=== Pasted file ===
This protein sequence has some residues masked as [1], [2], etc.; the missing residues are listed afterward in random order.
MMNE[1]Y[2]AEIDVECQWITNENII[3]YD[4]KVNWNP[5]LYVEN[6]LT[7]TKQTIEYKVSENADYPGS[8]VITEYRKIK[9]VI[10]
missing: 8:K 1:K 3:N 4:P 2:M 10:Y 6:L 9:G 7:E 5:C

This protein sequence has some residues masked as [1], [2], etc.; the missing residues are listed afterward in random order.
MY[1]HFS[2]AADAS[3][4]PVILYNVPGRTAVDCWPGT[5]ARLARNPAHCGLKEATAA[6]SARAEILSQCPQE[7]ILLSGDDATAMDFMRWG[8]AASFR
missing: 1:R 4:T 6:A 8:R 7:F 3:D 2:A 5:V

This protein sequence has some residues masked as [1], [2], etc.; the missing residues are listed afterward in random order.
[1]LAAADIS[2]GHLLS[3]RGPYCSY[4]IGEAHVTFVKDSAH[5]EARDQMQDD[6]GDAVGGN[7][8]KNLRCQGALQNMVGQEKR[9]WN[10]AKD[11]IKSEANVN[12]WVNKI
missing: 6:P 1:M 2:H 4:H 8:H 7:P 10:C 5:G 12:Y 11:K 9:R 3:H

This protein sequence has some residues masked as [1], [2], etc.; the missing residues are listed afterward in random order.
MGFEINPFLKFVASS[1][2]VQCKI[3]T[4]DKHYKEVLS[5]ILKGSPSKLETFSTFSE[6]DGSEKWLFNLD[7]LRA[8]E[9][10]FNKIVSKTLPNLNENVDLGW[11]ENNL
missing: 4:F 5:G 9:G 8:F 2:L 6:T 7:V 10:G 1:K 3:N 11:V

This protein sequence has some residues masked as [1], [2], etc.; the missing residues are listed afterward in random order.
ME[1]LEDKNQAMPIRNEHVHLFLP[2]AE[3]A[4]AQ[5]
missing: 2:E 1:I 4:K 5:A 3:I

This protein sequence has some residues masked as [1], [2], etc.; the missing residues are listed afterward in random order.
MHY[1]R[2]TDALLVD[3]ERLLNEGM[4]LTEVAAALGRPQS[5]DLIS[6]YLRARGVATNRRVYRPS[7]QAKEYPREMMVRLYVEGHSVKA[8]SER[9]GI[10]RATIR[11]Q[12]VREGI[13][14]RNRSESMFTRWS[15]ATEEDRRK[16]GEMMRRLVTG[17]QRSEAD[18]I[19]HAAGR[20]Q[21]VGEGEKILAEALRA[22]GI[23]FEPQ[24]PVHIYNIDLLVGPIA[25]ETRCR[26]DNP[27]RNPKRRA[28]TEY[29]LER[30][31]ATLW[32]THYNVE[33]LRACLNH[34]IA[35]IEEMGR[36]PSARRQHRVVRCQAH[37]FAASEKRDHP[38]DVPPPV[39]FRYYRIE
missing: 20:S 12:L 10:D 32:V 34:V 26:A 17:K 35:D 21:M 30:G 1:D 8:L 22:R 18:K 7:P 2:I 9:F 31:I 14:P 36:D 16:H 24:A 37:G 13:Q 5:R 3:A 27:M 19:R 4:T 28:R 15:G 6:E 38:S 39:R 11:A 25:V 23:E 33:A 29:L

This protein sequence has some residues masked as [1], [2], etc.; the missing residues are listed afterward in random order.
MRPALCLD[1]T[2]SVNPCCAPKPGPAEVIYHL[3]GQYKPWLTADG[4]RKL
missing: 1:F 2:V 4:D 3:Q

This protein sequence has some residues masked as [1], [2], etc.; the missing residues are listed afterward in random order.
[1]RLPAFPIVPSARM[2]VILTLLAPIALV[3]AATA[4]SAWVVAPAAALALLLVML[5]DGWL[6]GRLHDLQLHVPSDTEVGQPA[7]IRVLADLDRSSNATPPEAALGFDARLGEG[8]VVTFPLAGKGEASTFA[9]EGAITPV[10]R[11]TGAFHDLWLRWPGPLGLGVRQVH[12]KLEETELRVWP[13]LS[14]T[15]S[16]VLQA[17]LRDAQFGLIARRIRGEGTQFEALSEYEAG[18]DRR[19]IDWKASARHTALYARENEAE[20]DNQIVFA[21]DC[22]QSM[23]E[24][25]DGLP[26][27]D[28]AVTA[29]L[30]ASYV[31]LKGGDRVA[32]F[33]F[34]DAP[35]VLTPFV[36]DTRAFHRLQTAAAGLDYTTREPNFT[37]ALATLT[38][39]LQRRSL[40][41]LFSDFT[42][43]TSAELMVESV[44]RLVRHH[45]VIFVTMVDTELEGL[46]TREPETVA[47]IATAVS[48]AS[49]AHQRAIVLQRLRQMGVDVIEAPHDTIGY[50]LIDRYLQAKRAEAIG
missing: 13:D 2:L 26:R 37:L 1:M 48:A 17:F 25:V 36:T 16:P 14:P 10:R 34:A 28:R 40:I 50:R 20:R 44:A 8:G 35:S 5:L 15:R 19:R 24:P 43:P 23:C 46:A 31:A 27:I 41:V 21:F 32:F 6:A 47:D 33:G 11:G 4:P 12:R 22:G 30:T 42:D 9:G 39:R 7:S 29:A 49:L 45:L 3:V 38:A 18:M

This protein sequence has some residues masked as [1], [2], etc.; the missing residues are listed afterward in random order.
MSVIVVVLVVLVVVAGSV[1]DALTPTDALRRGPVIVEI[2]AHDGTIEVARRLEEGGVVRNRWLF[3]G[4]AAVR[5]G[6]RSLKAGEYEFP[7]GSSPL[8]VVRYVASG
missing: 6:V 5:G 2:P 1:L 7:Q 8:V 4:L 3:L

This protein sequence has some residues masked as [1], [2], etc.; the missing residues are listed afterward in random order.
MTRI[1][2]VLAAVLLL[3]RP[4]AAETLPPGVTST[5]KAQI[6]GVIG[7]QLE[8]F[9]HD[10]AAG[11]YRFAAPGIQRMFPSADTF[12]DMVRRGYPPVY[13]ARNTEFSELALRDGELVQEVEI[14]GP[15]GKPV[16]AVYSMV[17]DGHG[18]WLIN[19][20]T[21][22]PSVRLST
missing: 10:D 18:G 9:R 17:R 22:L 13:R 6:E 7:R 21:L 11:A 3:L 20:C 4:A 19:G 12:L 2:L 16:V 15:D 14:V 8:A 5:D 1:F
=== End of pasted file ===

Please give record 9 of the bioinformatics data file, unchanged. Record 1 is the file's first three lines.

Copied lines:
This protein sequence has some residues masked as [1], [2], etc.; the missing residues are listed afterward in random order.
MSVIVVVLVVLVVVAGSV[1]DALTPTDALRRGPVIVEI[2]AHDGTIEVARRLEEGGVVRNRWLF[3]G[4]AAVR[5]G[6]RSLKAGEYEFP[7]GSSPL[8]VVRYVASG
missing: 6:V 5:G 2:P 1:L 7:Q 8:V 4:L 3:L